Ok so I’m using SX/B, which is BASIC for the SX. Even if you’ve never touched SX/B, it reads very easily, anyone who knows the PIC or other mcu should understand…..
Here’s the logic behind the code:
The main() of the program starts at “start_point” and runs to the end of the file.
Its job is to count the number of stored bits, and if more than 7 are stored, to notify the PC, put the byte on the port, and reset the “shifter” so a new byte of data can start. Very simple. It also waits for the PC to ACK the byte. Notice sh*t hits the fan if the PC hasn’t ack’d the old byte before the new byte is ready. This is OK because I’ve got the PC timing down to less than half of how long it takes the amiga to spit out a byte. See earlier posts on timing!!
The ISR is the other important port of the program. More happens here than in main.
My ISR can be triggered by two methods:
1. Falling-edge triggered by a negative-going 0-volt pulse. Ie a “1” from the drive
2. From a timeout that runs 1.5us from the last time the ISR was triggered, for any reason.
The ISR’s job is to first check to see what triggered it. Whenever the ISR was triggered by an edge, “processedge” is called.
Otherwise, it must have been due to an RTCC rollover timeout condition, and so the default handling is to process a “0.” First we see if we are idle, and if we are just seeing more idle-bits —- which would just be 5v high’s all the time, if so we just ignore and exit the ISR. If we aren’t idle(ie last bit was an edge), then we start storing “0”s into the shifter. exit the ISR.
Processedge simply turns off the idle condition and stores a “1” into the shifter. exit the ISR.
Very simple and elegant. I think.
Guaranteed that my problems are timing related, where the ISR has been triggered due to a timeout, and we miss an edge event. I spend a relatively long time in the ISR — but I think that my current approach is really the best — shortening the time spent in the ISR, where it would make a difference, is just not possible – given the current setup.
Missing an edge event is somewhat tragic because it does one of two things. It either adds extra zeros to the current ‘grouping’ of bits which corrupts the current data and shifts the next data,or it considers valid high-zero’s to be simply an idle condition — in which case we lose the next up to three bits.
See earlier timing discussions where I’ve ruled out other possibilities of problems….
I will look into your code (and will try to familiarize myself with SX programming :)).
In the meanwhile: remember the TI floppy interface link? Commenting his project, Piotr talks about ‘software PLL’ concerning reading MFM – the same job you do.
Quoting Piotr: “Implementing a software equivalent of a phase locked loop to separate read data proved to be too much time consuming. I have considered using an external data separator (for example the FDC9216), but finally decided to do everything in software. The program simply measures distance between the read pulses. This method proved to be very reliable, though not as immune to rotation speed fluctuations as PLL.”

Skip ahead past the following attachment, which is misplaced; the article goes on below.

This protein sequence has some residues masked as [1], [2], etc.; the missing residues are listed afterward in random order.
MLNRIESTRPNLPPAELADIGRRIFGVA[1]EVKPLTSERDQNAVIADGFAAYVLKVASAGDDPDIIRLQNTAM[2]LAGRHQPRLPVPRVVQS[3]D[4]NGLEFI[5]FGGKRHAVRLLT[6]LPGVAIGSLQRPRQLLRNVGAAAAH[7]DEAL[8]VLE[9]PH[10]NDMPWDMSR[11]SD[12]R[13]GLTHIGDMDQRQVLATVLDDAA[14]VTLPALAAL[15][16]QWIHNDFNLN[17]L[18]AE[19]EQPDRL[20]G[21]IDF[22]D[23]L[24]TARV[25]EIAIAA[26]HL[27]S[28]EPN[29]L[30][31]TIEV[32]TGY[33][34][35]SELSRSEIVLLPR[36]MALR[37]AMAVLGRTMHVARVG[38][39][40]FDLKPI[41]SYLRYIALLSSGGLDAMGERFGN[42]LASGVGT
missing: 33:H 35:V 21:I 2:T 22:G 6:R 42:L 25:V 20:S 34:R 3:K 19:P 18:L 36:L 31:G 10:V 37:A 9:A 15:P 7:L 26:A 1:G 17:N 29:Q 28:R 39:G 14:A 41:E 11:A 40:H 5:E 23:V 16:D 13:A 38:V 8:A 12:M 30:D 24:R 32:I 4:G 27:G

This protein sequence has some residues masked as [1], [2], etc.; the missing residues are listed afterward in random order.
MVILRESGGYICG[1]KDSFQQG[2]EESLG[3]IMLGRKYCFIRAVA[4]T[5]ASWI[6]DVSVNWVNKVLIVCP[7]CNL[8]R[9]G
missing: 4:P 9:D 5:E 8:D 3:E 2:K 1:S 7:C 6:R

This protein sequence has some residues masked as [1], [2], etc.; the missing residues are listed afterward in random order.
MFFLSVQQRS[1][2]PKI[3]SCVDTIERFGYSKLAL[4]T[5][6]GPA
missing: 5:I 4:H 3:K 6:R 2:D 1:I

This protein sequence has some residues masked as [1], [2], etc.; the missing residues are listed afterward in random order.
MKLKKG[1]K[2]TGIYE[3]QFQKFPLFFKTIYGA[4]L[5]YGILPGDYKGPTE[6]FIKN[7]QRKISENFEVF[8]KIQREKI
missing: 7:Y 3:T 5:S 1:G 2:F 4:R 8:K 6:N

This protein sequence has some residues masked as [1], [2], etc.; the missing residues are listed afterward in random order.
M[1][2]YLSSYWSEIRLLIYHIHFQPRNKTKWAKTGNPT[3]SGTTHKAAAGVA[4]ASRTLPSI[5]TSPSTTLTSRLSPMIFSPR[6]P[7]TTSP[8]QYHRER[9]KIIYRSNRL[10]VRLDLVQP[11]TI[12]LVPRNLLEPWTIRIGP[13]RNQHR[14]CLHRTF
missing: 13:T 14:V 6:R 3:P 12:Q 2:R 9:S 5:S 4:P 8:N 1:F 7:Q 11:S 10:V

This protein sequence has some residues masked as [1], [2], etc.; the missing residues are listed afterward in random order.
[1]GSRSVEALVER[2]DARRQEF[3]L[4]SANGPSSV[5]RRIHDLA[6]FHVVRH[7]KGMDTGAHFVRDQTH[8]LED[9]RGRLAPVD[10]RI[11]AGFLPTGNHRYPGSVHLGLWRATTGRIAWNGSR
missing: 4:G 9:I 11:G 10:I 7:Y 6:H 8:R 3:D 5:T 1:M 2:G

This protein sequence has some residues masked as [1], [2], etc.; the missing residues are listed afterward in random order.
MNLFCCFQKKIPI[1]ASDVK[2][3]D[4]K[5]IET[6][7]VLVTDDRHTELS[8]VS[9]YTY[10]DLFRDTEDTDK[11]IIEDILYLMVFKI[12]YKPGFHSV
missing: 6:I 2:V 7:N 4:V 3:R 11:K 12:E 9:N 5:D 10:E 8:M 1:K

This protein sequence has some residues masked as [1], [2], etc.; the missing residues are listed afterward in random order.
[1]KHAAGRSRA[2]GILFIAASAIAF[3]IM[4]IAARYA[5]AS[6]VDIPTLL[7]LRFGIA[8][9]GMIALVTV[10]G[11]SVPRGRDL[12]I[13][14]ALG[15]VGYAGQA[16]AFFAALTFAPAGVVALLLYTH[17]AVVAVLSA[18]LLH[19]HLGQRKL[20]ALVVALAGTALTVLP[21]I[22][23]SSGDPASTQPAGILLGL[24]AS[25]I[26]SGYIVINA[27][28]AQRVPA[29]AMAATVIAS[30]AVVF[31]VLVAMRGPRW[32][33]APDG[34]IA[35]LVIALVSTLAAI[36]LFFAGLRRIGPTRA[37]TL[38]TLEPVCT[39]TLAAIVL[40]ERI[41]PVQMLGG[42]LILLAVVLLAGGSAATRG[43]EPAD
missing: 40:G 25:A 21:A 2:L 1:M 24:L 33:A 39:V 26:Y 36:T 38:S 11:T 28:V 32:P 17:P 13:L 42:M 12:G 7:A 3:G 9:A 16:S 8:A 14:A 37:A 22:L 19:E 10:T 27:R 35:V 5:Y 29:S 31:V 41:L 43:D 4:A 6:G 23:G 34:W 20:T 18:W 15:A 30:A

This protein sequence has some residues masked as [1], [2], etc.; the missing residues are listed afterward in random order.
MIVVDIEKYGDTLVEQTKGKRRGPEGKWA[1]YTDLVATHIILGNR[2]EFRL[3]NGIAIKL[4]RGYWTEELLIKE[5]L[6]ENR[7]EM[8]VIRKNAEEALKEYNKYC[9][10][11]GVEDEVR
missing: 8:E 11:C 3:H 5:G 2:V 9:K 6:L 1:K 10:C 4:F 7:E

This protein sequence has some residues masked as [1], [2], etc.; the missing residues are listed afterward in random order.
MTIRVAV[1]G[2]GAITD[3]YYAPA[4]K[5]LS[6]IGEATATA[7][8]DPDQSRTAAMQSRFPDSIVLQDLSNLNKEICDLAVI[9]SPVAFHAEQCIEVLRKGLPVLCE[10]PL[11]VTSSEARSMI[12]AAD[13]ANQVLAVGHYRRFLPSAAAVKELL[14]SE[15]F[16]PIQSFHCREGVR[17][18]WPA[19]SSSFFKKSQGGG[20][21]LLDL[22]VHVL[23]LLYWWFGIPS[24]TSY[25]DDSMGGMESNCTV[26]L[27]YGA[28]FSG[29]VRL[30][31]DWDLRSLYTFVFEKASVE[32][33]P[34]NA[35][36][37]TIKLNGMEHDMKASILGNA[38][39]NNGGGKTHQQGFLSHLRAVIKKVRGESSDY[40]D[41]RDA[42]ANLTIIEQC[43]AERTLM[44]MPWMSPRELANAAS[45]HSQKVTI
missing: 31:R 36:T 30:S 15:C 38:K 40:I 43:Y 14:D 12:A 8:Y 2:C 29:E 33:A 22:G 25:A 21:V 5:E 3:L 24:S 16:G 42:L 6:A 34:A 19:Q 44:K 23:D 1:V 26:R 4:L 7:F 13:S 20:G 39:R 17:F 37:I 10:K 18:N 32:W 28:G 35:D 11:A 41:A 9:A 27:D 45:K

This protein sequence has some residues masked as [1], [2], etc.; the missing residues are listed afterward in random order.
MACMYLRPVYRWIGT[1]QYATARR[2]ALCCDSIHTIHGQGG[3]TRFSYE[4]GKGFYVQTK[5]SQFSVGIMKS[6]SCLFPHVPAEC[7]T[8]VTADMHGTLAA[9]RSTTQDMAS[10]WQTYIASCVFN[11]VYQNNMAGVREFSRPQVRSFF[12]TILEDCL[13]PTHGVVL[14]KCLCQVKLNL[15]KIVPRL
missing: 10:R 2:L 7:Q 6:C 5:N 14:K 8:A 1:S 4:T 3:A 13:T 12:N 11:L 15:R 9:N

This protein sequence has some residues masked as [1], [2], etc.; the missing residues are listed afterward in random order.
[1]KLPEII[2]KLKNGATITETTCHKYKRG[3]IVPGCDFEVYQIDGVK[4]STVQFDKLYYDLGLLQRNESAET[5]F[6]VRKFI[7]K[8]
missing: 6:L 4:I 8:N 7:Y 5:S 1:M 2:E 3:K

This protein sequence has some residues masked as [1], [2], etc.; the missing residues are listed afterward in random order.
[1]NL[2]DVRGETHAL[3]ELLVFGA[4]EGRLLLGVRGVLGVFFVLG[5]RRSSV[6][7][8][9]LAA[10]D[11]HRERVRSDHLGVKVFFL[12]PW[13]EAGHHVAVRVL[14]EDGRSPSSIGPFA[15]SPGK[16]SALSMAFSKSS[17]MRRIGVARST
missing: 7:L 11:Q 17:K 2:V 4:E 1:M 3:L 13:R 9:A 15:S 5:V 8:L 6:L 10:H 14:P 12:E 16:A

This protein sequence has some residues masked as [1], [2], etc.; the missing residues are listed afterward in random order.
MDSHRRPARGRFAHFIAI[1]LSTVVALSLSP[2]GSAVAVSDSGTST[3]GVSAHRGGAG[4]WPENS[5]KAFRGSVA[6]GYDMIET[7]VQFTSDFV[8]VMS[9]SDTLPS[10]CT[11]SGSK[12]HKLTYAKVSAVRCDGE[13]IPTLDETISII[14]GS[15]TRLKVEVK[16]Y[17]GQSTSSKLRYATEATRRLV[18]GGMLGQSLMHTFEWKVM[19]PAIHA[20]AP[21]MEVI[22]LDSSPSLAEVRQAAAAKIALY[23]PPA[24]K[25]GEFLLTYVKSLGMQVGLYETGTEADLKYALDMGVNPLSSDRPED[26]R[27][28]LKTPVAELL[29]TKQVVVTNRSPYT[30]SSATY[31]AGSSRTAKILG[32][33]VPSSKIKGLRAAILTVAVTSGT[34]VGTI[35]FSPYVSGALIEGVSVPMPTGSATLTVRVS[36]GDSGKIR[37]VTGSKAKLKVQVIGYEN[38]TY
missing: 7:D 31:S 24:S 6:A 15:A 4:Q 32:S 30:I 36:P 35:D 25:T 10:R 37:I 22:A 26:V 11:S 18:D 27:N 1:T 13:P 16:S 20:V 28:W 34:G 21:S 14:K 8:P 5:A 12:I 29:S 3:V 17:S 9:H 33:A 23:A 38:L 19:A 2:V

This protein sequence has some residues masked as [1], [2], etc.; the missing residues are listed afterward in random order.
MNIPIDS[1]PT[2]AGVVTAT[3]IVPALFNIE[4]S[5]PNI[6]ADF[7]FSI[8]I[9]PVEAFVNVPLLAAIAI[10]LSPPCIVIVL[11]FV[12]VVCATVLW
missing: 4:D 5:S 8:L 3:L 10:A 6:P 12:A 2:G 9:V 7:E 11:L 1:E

So everything we measure that is longer than 10, 100 and 1000, could be assumed just another 0 (or 1?). See how things will change this way.
Yeah I did read that as well. Yup.
As a matter of fact, I tried to implement such a system FIRST, but there are some minor complications there as well.
I haven’t found the software PLL idea to be bad. Piotr says it’s time consuming, but I wonder if he means time consuming in the sense that it would take a long time to write, or time consuming in that it eats up too many MCU cycles. Or both? I also wonder if he has plenty of CPU and edge-triggered schmitt inputs, etc…..
I think I’m on the right track now though, and I’m not far from getting this to work better.
Besides, have you looked at my code? It’s not really complicated at all. I have to figure out the proper timing between edges and RTCC rollovers — once I find the right spot, it will be much better.
I guess Piotr means the limited number of MCU cycles available. Within his design, 16MHz clock allows for ~32 MCU commands per bit cell (and my 8MHz design halves the number), so coding tight loop becomes tricky.
I have seen your SX code, but can’t tell for sure I understand it all, although your comments are very neat.
And to give you an idea, at 50mhz, I can do 100 instructions per bitcell. This allows me to use something higher level like SX/B and get away with it.
One of the reasons why I went to an SX was because of the speed. I was trying to use a small PIC at 20mhz (but only 5MIPS) and the instruction execution cycle was like 200ns. Now I’m at 50mhz, but 50MIPS, and a 20ns cycle. Much nicer.
The SX also has a lot of built-in features which the smaller PICs didn’t have. You could upgrade to bigger PICs, but then the programmers/debuggers were no longer hobby-priced parts, unlike the SX.
Parallax also has great support, great management, etc. I’m really impressed.
I noticed in your interrupt routine you are doing “RTCC = 0” you should not do that. It will screw up your RETURNINT value.
Bean @ parallax forums.
Thanks for the post — I appreciate the input!
The code linked in this post is a much older version. I will put up the new code if you promise not to laugh. Most of this stuff is sort of “proof of concept”, so its in seriously raw state after many changes.
I think I do a ‘CLR RTCC’ in the current code, though. My idea here (based on something Guenther suggested months ago) was that we want the code to SYNC to each detected edge. I want to reset the 2us counter to the last transition. This appears to work well — but what I really don’t know is whether or not I monkeyed with the returnint values to get the necessary timing right. I don’t think I want a TRULY free running clock, but one sync’d to the data.
Let me throw up the current copies of the code which is mostly ASM at this point.
(I just looked at the code, eeesh, I’m embarrassed.)